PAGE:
Thomas Jefferson: A Day at Monticello

September 13, 2016 Posted by: Tom Dewey, Librarian

Thomas Jefferson: A Day at Monticello, by Elizabeth Chew. Abrams Books (New York) and The Thomas Jefferson Foundation, 2014.

Thomas Jefferson: A Day at Monticello is a delightful and enlightening children's book that invites readers to join Jefferson and his grandson as they visit his 5,000 acre plantation.Along the way, readers learn about the former president, the gadgets and items he invented or altered for his household;the surrounding farms and gardens;the workshops of the slaves on Mulberry Row, and of course, his famous house, Monticello.

Author Elizabeth Chew, a former curator at Monticello, weaves a good story. The book begins in 1813 as the former president, now 70, writes letters, and breakfasts with family members and friends, including Francis, his 11-year old grandson. Jefferson and Francis make the rounds of the plantation discussing the ongoing work of farming and mill construction. The topic of slavery also comes up during the course of the day.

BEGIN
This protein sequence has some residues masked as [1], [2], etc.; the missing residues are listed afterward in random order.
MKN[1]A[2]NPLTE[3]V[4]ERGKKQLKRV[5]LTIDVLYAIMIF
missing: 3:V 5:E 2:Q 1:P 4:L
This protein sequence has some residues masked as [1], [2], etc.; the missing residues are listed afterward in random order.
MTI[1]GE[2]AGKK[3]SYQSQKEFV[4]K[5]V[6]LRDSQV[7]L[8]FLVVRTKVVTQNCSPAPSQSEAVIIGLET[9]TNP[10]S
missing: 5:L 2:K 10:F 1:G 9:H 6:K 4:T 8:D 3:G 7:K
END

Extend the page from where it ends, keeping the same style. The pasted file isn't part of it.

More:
Later, Jefferson entertains dinner guests and reminisces about his past, before retiring to read before bed. Portions of American history are woven through the narrative, but the book focuses more on Jefferson's personal habits and interests than his public accomplishments.The lightly fictionalized narrative, which includes many conversations, is strengthened by sidebars offering additional information about topics such as Jefferson's Weather Memorandum Book, his alcove bed, and his views on religion and slavery.

The book includes both lovely illustrations and recent photographs of Monticello.

By following Jefferson around Monticello for a day, juvenile readers get only a brief glimpse of his role as president, but it is a fascinating and colorful journey and enough to whet most children's appetite to seek more.

 

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Last updated: September 13, 2016

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